Just as fossils present a problem to the creationist, consciousness presents a problem to the materialist. In short, it would be far better for creationism if fossils didn't exist and far better for materialism if consciousness didn't exist. But materialism pulls something that creationism can't--it denies the problem exists. That is, materialism goes so far as to say that consciousness doesn't exist while creationism cannot say that fossils don't exist. To get around the problem of consciousness existing, materialism states that consciousness is produced by the material particles and their interactions in the brain. The problem of why these particles and their interactions should result in this strange inner life of consciousness the materialist can't explain. This is famously known as the Hard Problem of Consciousness: why do we need this inner life at all? When you need to eat, for example, you get this feeling of being "hungry." Why? Why couldn't you have a sensor that monitors your digestive system that sends a signal to your brain that then blindly institutes the process of finding and consuming food for nourishment? Why is there a "me" that feels "hungry"?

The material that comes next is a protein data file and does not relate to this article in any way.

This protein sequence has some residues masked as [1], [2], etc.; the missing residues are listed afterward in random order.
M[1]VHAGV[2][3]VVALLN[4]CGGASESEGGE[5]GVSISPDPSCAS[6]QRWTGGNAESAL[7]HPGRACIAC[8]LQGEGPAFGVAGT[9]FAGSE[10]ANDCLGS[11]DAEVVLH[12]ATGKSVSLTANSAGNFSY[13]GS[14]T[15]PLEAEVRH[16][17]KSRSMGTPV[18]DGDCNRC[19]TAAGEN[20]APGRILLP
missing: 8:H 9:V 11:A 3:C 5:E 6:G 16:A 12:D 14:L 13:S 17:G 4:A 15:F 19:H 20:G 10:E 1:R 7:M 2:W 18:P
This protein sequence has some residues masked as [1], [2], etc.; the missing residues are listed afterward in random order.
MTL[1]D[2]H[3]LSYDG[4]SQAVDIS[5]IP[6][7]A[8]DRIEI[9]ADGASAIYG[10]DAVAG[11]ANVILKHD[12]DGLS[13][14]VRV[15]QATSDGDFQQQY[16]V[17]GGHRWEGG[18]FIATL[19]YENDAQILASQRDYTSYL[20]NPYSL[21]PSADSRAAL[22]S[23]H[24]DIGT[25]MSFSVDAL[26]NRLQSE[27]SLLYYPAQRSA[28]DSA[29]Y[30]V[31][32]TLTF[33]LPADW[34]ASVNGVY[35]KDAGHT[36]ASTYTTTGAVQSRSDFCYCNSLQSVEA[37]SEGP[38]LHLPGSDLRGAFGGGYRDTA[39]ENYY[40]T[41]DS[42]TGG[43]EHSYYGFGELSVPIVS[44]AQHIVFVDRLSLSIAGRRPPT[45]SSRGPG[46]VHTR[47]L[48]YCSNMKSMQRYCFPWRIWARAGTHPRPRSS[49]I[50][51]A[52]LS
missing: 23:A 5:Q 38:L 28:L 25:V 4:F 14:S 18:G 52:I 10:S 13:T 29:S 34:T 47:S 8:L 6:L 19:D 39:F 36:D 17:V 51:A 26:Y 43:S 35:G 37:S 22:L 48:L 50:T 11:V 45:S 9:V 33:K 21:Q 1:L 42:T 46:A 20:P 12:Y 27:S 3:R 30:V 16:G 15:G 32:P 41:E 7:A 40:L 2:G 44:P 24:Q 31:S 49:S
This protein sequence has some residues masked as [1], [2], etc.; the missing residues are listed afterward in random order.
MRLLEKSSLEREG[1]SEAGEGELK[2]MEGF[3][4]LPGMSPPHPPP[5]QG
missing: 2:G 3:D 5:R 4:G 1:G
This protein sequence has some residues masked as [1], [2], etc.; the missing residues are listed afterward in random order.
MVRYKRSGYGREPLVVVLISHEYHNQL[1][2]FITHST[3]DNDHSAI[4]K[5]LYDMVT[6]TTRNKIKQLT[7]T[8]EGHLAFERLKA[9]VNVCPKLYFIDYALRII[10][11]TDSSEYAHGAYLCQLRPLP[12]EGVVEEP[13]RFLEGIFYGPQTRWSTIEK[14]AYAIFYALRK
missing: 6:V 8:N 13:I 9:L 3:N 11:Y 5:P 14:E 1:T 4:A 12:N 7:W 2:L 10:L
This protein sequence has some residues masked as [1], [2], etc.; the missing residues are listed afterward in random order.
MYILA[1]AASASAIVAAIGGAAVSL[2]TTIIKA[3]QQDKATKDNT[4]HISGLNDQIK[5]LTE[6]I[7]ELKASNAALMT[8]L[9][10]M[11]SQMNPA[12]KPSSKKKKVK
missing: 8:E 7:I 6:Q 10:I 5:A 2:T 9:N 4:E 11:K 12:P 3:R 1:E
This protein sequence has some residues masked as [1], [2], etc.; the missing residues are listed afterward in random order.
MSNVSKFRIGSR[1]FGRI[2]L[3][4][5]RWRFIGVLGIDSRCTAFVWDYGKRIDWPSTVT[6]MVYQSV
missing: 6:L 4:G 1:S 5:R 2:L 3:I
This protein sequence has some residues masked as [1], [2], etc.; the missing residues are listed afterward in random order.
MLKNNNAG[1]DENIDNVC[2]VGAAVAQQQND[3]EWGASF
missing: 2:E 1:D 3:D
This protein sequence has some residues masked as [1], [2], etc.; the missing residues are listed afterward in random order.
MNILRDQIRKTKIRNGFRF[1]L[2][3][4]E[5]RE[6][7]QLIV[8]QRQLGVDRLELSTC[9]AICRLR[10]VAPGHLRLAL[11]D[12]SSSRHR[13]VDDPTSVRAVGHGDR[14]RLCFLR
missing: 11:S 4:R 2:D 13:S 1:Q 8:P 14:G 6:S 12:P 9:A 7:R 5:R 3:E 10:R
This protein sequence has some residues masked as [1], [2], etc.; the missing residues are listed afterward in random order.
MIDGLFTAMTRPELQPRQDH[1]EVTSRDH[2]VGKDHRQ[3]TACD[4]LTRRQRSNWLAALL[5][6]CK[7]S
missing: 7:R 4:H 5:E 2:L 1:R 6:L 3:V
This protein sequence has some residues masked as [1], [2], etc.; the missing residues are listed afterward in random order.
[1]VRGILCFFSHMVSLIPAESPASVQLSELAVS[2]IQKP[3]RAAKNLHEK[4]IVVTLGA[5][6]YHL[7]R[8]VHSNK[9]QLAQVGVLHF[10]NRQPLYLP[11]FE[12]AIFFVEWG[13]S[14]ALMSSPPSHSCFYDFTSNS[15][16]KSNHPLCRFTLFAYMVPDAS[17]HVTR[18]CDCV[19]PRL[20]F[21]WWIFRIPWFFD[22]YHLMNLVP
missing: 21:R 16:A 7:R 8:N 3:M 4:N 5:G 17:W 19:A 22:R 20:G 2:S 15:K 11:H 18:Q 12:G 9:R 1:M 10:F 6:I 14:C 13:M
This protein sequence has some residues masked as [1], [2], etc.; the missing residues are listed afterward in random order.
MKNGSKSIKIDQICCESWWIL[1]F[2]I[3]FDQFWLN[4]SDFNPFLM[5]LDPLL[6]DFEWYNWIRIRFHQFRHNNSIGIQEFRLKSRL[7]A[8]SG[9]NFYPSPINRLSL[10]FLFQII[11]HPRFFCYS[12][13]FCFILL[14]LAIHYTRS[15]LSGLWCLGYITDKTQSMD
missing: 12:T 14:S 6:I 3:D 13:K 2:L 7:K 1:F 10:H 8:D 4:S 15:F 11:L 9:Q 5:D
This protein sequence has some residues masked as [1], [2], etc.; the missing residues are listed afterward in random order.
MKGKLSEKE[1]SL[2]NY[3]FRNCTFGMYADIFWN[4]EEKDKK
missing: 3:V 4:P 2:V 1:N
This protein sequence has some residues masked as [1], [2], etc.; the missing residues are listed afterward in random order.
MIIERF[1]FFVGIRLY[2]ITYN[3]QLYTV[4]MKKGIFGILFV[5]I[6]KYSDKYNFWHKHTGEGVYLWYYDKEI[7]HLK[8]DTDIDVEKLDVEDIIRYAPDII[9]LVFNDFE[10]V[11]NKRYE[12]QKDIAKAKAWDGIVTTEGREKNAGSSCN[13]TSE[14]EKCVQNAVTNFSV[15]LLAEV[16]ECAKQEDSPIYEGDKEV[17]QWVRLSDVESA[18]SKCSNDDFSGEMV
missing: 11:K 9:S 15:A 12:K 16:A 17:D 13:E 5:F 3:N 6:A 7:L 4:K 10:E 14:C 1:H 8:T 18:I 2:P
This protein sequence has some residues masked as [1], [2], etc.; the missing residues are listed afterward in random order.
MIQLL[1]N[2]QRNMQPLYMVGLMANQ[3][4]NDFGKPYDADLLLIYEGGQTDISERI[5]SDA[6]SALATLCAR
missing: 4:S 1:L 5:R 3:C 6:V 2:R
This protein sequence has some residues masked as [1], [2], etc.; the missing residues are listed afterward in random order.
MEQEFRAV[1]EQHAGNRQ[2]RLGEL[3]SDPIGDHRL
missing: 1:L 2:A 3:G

So, to get around the Hard Problem of Consciousness, some materialists have postulated panpsychism. In this view, ALL matter is conscious to some degree. It's simply a property of particles no different than charge, mass or spin. This means that any inanimate object--a rock, a baseball, a thermometer, a set of fingernail clippers--all have, to some degree, this same inner life. You can believe that if you want to but I see no evidence of it and isn't evidence exactly what the the materialist claims to deal in?